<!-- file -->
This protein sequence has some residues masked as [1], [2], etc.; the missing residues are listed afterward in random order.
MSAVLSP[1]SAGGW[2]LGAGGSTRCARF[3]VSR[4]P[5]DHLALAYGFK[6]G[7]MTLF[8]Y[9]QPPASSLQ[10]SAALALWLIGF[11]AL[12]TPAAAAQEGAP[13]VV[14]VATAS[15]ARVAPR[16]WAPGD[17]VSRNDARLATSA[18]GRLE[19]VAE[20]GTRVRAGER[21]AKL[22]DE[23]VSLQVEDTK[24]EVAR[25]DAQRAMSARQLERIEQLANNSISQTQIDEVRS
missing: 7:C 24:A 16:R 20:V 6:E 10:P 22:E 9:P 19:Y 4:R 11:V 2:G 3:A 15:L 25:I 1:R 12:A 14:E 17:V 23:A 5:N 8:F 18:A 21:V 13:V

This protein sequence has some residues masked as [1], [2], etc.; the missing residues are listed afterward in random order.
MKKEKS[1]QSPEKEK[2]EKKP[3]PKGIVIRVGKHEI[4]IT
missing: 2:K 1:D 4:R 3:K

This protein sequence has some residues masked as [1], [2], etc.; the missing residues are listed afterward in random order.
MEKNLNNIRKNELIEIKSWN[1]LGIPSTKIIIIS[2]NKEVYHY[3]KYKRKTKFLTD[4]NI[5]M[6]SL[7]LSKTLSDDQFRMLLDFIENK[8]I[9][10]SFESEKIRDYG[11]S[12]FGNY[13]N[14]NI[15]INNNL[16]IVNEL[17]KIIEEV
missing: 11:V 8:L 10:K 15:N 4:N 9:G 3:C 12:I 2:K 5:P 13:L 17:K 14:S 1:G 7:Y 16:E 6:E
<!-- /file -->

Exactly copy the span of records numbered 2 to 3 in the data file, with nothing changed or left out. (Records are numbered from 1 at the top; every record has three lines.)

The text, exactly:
This protein sequence has some residues masked as [1], [2], etc.; the missing residues are listed afterward in random order.
MKKEKS[1]QSPEKEK[2]EKKP[3]PKGIVIRVGKHEI[4]IT
missing: 2:K 1:D 4:R 3:K

This protein sequence has some residues masked as [1], [2], etc.; the missing residues are listed afterward in random order.
MEKNLNNIRKNELIEIKSWN[1]LGIPSTKIIIIS[2]NKEVYHY[3]KYKRKTKFLTD[4]NI[5]M[6]SL[7]LSKTLSDDQFRMLLDFIENK[8]I[9][10]SFESEKIRDYG[11]S[12]FGNY[13]N[14]NI[15]INNNL[16]IVNEL[17]KIIEEV
missing: 11:V 8:L 10:K 15:N 4:N 9:G 3:C 12:I 2:K 5:P 13:L 17:K 14:S 1:G 7:Y 16:E 6:E